Review: Take a Bow by Elizabeth Eulberg

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Synopsis from Good Reads:

Chasing fame.

Chasing love.

Chasing a future.

Emme has long lived in her best friend Sophie’s shadow. She writes songs, and Sophie sings them. It’s always been like this, and feels like it always will be.

Sophie will stop at nothing to be a star. Even if it means using her best friend and picking up a trophy boyfriend, Carter.

Carter is a victim of a particular Hollywood curse: He’s a former child star. Now all he wants is a normal life. But being normal is about as hard for him as being famous.

Ethan has his own issues – a darkness in his head that he just can’t shake. He’s managed to sabotage every relationship he’s ever been in. Emme’s the only girl he’s ever really respected… but he’s not sure what to do about that.

Emme, Sophie, Carter, and Ethan are all students at a performing arts school, where talent is the norm and fame is the goal. But sometimes, being in the spotlight isn’t as important as the people you’re sharing it with – as the four of them are going to find out in Elizabeth Eulberg’s excellent new novel, which is about the auditions life puts us through every day, both big and small.

I very recently discovered Elizabeth Eulberg and have been working my way through her books. While I’ve enjoyed all of the ones I have read so far (especially Better off Friends), Take a Bow has become not just my favorite Eulberg book, but one of my favorite books of the year.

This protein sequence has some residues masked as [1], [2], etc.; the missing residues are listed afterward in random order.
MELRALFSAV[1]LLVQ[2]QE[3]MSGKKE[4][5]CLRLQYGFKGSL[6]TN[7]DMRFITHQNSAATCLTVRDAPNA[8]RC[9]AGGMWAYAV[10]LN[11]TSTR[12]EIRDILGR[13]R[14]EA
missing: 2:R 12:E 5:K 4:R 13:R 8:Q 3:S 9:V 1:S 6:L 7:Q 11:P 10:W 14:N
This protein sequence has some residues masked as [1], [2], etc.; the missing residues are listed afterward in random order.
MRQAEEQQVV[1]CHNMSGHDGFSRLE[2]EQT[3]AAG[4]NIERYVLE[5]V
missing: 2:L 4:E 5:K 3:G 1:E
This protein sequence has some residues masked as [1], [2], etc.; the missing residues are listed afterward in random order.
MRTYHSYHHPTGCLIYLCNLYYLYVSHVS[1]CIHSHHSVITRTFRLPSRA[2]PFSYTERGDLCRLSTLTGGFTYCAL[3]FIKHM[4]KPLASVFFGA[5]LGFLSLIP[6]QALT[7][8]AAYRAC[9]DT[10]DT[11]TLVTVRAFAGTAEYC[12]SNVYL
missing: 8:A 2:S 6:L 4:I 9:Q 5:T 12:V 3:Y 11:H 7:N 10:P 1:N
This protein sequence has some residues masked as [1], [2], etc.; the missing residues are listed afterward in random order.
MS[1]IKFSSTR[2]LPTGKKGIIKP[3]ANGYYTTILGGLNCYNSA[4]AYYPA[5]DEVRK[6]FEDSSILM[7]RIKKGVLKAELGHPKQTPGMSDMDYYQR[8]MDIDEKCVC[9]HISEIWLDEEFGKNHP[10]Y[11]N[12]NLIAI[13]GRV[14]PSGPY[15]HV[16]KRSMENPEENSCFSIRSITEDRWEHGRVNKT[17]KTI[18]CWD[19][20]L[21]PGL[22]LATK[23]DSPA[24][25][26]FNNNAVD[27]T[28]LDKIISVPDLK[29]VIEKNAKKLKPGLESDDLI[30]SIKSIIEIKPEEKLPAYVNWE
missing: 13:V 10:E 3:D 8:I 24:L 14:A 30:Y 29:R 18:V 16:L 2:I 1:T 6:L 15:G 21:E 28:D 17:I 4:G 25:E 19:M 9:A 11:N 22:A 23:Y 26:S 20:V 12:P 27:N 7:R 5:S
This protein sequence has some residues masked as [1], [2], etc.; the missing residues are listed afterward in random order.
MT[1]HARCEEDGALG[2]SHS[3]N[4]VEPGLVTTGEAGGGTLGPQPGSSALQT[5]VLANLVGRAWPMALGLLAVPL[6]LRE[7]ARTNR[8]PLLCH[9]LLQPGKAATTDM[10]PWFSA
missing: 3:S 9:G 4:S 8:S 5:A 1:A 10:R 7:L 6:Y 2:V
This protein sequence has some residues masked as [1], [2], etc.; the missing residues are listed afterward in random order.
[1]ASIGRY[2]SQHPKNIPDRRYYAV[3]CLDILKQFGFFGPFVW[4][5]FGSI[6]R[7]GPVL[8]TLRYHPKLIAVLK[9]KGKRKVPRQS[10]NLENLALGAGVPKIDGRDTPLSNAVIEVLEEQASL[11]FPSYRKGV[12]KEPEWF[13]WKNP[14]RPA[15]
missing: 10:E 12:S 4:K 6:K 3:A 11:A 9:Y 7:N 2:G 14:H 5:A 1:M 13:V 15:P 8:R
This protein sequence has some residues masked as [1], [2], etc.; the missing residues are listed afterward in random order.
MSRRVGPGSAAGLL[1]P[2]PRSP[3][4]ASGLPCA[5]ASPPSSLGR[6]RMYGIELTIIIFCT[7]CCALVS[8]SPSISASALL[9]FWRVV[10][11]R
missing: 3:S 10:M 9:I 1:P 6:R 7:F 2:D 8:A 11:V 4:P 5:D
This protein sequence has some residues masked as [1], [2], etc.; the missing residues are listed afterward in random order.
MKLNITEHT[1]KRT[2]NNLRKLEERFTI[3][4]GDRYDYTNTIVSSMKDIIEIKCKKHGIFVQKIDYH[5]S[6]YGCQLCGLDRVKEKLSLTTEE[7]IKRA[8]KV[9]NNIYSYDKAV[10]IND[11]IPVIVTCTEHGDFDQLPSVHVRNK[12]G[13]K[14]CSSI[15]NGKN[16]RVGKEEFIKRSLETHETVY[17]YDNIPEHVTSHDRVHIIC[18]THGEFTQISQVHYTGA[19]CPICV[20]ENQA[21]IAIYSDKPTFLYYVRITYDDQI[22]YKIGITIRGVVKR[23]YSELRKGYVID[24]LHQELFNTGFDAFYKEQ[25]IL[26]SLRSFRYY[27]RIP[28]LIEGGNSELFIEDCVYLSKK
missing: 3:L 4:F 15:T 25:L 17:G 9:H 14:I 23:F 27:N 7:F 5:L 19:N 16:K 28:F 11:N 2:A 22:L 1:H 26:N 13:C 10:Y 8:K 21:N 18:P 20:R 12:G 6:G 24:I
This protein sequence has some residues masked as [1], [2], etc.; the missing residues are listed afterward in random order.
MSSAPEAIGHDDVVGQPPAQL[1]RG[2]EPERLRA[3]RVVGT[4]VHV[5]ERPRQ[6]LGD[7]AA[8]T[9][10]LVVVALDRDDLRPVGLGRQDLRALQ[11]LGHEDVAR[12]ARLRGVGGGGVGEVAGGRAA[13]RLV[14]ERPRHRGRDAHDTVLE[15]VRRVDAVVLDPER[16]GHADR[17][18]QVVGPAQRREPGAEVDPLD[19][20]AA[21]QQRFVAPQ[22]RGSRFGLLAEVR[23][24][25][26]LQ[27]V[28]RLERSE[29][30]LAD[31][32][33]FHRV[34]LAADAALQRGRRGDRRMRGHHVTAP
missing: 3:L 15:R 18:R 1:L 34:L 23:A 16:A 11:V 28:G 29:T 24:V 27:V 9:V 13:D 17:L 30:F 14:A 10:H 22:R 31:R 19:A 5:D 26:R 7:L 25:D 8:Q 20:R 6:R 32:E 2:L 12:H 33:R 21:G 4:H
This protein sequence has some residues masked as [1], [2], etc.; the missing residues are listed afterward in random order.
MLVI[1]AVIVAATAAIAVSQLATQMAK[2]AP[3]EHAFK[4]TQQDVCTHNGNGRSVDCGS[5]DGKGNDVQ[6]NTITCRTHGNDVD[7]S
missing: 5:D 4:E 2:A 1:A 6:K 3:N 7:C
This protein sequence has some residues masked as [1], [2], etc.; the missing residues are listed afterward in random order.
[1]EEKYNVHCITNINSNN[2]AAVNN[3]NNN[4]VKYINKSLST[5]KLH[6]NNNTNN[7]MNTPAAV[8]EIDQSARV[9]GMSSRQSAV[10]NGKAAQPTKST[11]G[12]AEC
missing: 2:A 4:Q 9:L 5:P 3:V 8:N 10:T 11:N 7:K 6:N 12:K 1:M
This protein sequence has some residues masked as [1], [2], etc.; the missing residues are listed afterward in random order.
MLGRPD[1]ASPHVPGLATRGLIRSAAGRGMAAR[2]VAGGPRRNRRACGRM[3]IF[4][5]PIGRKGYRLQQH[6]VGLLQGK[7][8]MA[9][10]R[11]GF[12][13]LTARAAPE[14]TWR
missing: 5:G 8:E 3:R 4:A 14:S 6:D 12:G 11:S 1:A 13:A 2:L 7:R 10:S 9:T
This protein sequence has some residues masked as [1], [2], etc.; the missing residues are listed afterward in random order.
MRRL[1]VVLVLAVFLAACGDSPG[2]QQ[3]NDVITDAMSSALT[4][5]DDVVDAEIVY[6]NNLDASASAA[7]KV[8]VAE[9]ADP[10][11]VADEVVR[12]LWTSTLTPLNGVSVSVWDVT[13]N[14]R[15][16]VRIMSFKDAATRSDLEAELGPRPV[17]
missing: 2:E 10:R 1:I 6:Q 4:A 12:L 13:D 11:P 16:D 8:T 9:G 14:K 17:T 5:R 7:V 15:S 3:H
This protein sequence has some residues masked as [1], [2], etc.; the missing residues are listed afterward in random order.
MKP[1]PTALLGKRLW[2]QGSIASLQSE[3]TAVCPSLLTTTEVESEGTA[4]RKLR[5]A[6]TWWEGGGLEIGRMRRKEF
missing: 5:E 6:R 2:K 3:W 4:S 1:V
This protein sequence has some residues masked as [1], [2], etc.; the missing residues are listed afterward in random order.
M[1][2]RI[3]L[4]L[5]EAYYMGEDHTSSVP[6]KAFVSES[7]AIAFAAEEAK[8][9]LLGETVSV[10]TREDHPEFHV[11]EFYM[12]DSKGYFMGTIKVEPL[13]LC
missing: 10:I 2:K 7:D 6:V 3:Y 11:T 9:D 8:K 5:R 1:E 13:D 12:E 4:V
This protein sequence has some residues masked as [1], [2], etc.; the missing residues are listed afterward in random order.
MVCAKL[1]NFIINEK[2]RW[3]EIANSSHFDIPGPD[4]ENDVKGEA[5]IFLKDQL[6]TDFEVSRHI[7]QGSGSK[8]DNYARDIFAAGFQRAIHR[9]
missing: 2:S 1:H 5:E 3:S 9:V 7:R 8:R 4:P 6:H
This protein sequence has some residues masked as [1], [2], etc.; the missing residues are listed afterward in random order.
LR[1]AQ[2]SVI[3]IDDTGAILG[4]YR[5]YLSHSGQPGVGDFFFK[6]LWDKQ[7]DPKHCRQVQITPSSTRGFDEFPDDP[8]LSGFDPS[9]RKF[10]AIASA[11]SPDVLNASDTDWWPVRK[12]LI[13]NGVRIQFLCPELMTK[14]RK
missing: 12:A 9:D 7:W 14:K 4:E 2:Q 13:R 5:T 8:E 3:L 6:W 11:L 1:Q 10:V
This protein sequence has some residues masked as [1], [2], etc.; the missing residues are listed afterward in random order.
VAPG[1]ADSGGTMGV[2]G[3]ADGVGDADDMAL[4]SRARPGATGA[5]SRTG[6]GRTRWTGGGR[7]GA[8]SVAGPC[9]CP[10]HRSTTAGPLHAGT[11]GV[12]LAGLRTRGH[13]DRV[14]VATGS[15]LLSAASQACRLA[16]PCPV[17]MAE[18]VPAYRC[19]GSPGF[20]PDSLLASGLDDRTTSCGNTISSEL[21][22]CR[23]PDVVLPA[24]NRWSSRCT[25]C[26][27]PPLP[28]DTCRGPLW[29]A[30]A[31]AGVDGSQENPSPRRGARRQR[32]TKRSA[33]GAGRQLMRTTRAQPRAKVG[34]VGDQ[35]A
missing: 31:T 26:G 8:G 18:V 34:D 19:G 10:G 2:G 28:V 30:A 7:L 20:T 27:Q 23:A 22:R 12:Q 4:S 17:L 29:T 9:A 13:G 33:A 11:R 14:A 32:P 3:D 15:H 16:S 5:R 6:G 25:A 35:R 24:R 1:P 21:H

I loved the characters. The story is told from the 1st person POV of four students at a prestigious arts school: Emme, Ethan, Sophie, and Carter. I really enjoyed each of their perspectives. I loved Emme and how kind she was. I loved her relationship with her band members, Ben, Jack, and Ethan. Ethan came the closest to the “tortured artist” persona I was expecting for the setting, but it was never over the top. While he messed up plenty, he did really try and I loved him. Carter was the former child star who just wanted to have a normal life. He was so nice and I loved the friendship he developed with Emme. His part of the story is really focused on finding himself and while I appreciated it and did like him, he came across a little pretentious at times. I pretty much straight up hated Sophie at first, but as the book went on I started to kind of love to hate her. She could not be more different than sweet Emme and I couldn’t wait to see this mean girls get what was coming to her.

As I’ve mentioned, I’ve been binging on Eulberg books lately and I think the thing that keeps making me come back is the character development. All of her characters are really well developed and I become deeply invested in them. I almost start to feel like they’re real people and I wish I was part of their friendships. This year I have been really into mysteries/suspense and have not had a lot of patience for anything else. These books have made me really start to appreciate a good character-driven story again.

The only thing I didn’t really like about the book was how Carter’s chapters were formatted. Every time there was dialogue it had the character name and then a colon and then what was said. It took me a little while to figure out that’s it’s supposed to mimic a script. It didn’t work for me, though, because the rest of the text wasn’t like that. If the whole POV could have been written out like a script I think it could’ve been a really interesting narrative choice, but as it was it was just kind of distracting.